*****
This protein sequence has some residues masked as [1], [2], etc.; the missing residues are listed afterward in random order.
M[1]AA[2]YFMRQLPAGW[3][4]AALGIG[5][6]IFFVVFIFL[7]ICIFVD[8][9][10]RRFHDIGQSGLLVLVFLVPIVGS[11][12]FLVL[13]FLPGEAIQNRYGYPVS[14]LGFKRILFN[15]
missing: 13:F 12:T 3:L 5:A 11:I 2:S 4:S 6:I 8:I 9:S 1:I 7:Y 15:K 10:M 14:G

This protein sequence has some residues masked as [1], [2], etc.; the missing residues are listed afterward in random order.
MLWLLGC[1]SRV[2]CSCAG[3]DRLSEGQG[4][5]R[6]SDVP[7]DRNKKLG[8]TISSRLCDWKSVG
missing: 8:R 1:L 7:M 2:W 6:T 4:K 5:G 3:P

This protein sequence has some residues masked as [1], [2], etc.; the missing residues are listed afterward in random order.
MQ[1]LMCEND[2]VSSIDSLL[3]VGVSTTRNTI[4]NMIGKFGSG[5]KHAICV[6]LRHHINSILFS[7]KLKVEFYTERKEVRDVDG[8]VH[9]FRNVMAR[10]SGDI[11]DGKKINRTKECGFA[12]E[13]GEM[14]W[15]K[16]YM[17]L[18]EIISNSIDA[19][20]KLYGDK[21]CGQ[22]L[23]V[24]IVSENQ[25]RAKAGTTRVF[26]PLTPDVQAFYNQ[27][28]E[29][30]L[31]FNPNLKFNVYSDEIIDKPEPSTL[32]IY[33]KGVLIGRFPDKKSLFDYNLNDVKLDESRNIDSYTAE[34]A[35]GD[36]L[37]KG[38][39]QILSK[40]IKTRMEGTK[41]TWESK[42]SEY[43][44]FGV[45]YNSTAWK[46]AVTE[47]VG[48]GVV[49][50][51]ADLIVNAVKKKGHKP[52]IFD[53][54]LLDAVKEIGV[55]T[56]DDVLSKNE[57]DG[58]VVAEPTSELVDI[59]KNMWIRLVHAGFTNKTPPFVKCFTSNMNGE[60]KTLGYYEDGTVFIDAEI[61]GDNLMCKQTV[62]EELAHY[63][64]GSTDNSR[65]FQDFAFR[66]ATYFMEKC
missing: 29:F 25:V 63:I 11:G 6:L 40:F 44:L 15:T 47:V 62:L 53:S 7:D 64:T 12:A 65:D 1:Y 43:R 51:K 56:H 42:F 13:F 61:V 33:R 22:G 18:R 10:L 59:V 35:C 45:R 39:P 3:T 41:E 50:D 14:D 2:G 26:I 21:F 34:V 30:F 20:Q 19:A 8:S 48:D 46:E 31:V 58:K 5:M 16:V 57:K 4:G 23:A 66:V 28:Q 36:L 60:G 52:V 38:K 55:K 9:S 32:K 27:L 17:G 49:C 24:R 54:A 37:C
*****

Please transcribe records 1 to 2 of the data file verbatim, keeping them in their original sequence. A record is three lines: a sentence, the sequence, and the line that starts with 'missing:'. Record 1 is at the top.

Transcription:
This protein sequence has some residues masked as [1], [2], etc.; the missing residues are listed afterward in random order.
M[1]AA[2]YFMRQLPAGW[3][4]AALGIG[5][6]IFFVVFIFL[7]ICIFVD[8][9][10]RRFHDIGQSGLLVLVFLVPIVGS[11][12]FLVL[13]FLPGEAIQNRYGYPVS[14]LGFKRILFN[15]
missing: 13:F 12:T 3:L 5:A 11:I 2:S 4:S 6:I 8:I 9:S 1:I 7:Y 15:K 10:M 14:G

This protein sequence has some residues masked as [1], [2], etc.; the missing residues are listed afterward in random order.
MLWLLGC[1]SRV[2]CSCAG[3]DRLSEGQG[4][5]R[6]SDVP[7]DRNKKLG[8]TISSRLCDWKSVG
missing: 8:R 1:L 7:M 2:W 6:T 4:K 5:G 3:P